• To enable opportunities for new and existing social innovators and entrepreneurs to receive greater visibility and be considered for leadership advancement, helping to keep a greater concentration of social sector talent in a region.
  • To benchmark social innovators against other innovators with similar ideas, locally and beyond.
  • To create a focal point for national foundations, corporations, government, socially responsible businesses and policymakers around a region’s social sector leadership and as a resource for social sector service and product development.
1 Johns Hopkins University, Office of Communications (2010). Survey reveals widespread innovation at nation’s nonprofits. 
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Publication Highlights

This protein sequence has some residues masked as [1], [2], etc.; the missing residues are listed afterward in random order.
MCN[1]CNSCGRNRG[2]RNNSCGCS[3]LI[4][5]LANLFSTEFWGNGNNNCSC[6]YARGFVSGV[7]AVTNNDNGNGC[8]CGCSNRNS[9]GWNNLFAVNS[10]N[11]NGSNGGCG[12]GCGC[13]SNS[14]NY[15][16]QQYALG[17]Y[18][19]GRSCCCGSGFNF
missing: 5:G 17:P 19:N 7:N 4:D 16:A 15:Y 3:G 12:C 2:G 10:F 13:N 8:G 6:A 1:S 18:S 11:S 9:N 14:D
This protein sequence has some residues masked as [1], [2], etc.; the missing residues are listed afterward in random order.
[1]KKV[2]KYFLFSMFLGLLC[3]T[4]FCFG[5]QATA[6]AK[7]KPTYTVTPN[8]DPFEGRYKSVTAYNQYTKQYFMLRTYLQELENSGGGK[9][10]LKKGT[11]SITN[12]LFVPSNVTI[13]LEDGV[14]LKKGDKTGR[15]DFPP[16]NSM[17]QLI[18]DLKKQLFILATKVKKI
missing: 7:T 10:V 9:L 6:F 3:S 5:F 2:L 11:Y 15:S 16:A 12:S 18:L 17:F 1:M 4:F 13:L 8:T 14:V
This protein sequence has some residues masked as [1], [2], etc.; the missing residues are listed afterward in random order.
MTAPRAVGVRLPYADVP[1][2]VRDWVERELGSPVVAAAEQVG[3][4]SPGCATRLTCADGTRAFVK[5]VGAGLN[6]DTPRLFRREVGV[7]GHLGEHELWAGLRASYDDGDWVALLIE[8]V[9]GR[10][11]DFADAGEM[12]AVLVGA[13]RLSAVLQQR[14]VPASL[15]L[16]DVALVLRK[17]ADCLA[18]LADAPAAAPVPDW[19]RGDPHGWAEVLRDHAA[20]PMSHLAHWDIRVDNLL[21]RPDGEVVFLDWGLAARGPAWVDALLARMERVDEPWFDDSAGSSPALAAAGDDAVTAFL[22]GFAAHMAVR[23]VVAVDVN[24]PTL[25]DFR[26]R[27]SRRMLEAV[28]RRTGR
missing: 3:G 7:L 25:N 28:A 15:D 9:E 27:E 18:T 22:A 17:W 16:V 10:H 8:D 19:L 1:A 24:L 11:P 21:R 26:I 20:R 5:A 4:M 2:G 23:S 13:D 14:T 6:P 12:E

Launching Social Innovations through Business and Social Enterprise Incubators, Labs & Foundation Competitions: Regional and National Models That Work was launched/published on December 1, 2015. The Philadelphia Social Innovations Journal (PSIJ) teamed up with Goldman Sachs 10,000 Small Businesses, the Social Innovations Lab (SIL), Knight Foundation, Philadelphia University, the Philanthropy Network Greater Philadelphia, Federal Reserve Bank of Philadelphia, Inglis, and the Public Health Fund to present an edition and event entitled, “Launching Social Innovations through Business and Social Enterprise Incubators, Labs & Foundation Competitions: Regional and National Models That Work.” This edition and launch event examined the concept of creating private, social enterprise businesses and solving complex health and human services challenges regionally and nationally using business and social enterprise incubators, labs, and business and foundation competitions.